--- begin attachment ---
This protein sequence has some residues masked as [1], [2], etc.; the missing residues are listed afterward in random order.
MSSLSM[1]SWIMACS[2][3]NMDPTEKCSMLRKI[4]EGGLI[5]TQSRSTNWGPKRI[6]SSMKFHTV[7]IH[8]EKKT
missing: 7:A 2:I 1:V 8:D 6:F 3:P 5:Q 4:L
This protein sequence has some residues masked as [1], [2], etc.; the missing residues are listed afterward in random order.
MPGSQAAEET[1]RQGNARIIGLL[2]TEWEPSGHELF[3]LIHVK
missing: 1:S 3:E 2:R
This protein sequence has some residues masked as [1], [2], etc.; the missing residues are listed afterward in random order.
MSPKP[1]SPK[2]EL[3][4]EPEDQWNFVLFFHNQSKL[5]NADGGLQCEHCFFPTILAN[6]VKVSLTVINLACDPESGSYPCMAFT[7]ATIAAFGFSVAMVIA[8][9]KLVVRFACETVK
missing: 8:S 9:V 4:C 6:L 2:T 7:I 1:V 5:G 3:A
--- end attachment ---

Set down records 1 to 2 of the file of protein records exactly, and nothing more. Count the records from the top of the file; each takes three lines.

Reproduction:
This protein sequence has some residues masked as [1], [2], etc.; the missing residues are listed afterward in random order.
MSSLSM[1]SWIMACS[2][3]NMDPTEKCSMLRKI[4]EGGLI[5]TQSRSTNWGPKRI[6]SSMKFHTV[7]IH[8]EKKT
missing: 7:A 2:I 1:V 8:D 6:F 3:P 5:Q 4:L
This protein sequence has some residues masked as [1], [2], etc.; the missing residues are listed afterward in random order.
MPGSQAAEET[1]RQGNARIIGLL[2]TEWEPSGHELF[3]LIHVK
missing: 1:S 3:E 2:R